ats are the only true flying mammals, with about 925 different species identified. Of all these species, only the common vampire bat is able to
maneuver on the ground as well as in the air. According to Schutt (1998), vampire bats can move side to side and backward, similar to a
spider. Instead of taking off in flight from the ground, these bats actually launch themselves into the air with powerful pectoral muscles.
The force comes from the bat extending its hind knees, leaning forward and using its forelimbs. The bat also invokes its triceps muscle and very
long thumb. While the jump only takes about 30 milliseconds, the bat catapults itself about 4 feet into the air. Altenbach (1979) comments,
"although a few other species of bats move readily on the ground and some take off from the ground, no other species possess the extreme terrestrial
agility and jumping ability of Desmodus". Once in the air, the transition into flight is basically one fluid motion. Since the vampire bat
feeds at ground level, their agility and fast take-off is an amazing advantage.
eeding on the blood of animals like cows, pigs, and horses, the vampire bat requires about two tablespoons of blood each day. Locating their prey
is a combination of smell, sound, echolocation, and possibly heat (Altringham 1996). While they do not actually suck blood from their host, they
make a small incision and lap up the blood. Since they do not chew their food, they have fewer teeth of any other bat. They generally
approach their prey from the ground. "They have heat sensors on their noseleaf for locating capillary-rich areas of the skin; modified canines for
fur clipping; long, sharp incisors for painlessly opening a wound; anticoagulants to
prevent clotting; and a grooved tongue to help move blood rapidly to the mouth" (Altringham 1996). While the bat may consume up to 60% of its body
weight in blood and it only needs the red blood cells, it will begin excreting plasma before its meal is over. With a specialized stomach and
kidneys, the vampire rapidly removes the plasma as it may take up to twenty minutes to the bat to finish its meal (Altringham 1996). Due to length
of time and the invasive nature of its feeding, it is clear the vampire bat needs its deftness and agility to be successful. "Observations of
Desmodus scrambling over the backs and necks of animals prior to feeding (or to avoid movements of the host animal to brush them off), and running or
hopping about on the ground while feeding, illustrate the adaptive value of this effective terrestrial locomotion" (Altenbach 1996).
he unique social behavior of the vampire is most characteristic in their reciprocal altruism, in which animals return favors to their mutual
benefit. If vampire bats do not get their share of blood on a regular basis, they rapidly deteriorate. A bat may be close to starvation
within 2-3 days (Altringham 1996). Within social groups which largely refers to females as the males roost separately to defend territories, bats
that successfully feed will regurgitate back at the roosts to a hungry bat. Studies on the blood sharing behaviors indicate bats will regurgitate
to related and unrelated bats within the group. It is shown that they set up a buddy system, with pairs of bats forming tight blood-sharing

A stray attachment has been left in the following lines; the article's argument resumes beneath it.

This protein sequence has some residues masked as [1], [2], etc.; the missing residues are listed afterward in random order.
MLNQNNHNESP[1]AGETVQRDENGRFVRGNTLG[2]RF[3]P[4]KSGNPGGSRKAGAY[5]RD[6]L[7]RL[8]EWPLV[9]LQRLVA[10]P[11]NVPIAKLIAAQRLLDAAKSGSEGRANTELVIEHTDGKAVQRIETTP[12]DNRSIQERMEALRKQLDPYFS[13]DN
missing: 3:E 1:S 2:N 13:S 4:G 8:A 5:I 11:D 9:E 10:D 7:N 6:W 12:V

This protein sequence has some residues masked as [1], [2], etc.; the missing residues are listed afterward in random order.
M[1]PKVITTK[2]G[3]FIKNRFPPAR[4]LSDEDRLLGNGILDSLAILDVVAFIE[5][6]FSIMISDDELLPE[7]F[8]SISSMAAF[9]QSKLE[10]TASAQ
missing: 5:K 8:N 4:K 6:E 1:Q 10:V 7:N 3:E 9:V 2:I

relationships (Altringham 1996). Refer to Figure 3 to see the weight-loss curve after feeding since donating more than 5% of its body weight will
push it too close to starvation (Altringham 1996).
Figure 3. Predictive curve of post feeding weightlosses in vampire bats (Desmondus rotundus). A donation of 5% of pre-feeding weight when at weight D
should cause a donor to lose C hours but provide the recipient at weight H with B hours. B >C for all E > F. See text for details. Redrawn from:
Wilkinson, G. S. 1984. Reciprocal food sharing in the vampire bat. Nature 308: 183.
ampire bats are considered agricultural pests in many parts of Mexico and Latin America where rainforests have been cut down to make way for grazing
cattle. Here, control programs are initiated to cut down on health risks to the cows. According to Anastasia Toufexis (1995)," due to the
fear associated with the vampire bat, people routinely dynamite and burn caves or roosts. Unfortunately, people also destroy very helpful, fruit
eating bats that occupy the same areas. However, the vampire bat is not endangered at this point.
urrently, bats are in a single order, Chiroptera (hand-winged) and are thought to have appeared 65-100 myr, in the late Palaeocene or early Cretaceous
(Altringham 1996). They are divided into two subgroups, the megabats and the microbats. Megabats refer to the large, fruit-eating bats
confined to Africa, tropical Asia, and Indo-Australia (Altringham 1996). For our purposes, we will focus on the microbats that are found on every
continent and house our common vampire bat. The oldest fossil bat dates back 50 myr in the early Eocene period (Altringham 1996). There is
poor representation of bats in the fossil record; however, some discoveries in Australia of extensive fossil bat fauna dates back 55 million years ago
(Altringham 1996). Zimmer (1998) explains, "bats are not good candidates for paleontological study. When they die, they usually
disappear…often eaten by scavengers; if not, they decompose on the ground."
icrobats show no close affinities to any other mammalian order, so this lack of a link suggests a very early origin. "There are a number of cases
where possibly closely related microbat species live on once adjacent, but now distant, fragments of Gondwanaland, the supercontinent which broke up
into fragments which now make up the land masses of the southern hemisphere" (Altringham 1996). When bats are thought to have been evolving, the
earth experienced dramatic diversification of flowering plants that became dominant over primitive plants of the Crenomanian period, 100-95 myr
(Altringham 1996). Insects were also supported by these flowering plants and insectivorous and frugivorous mammals must have had to compete.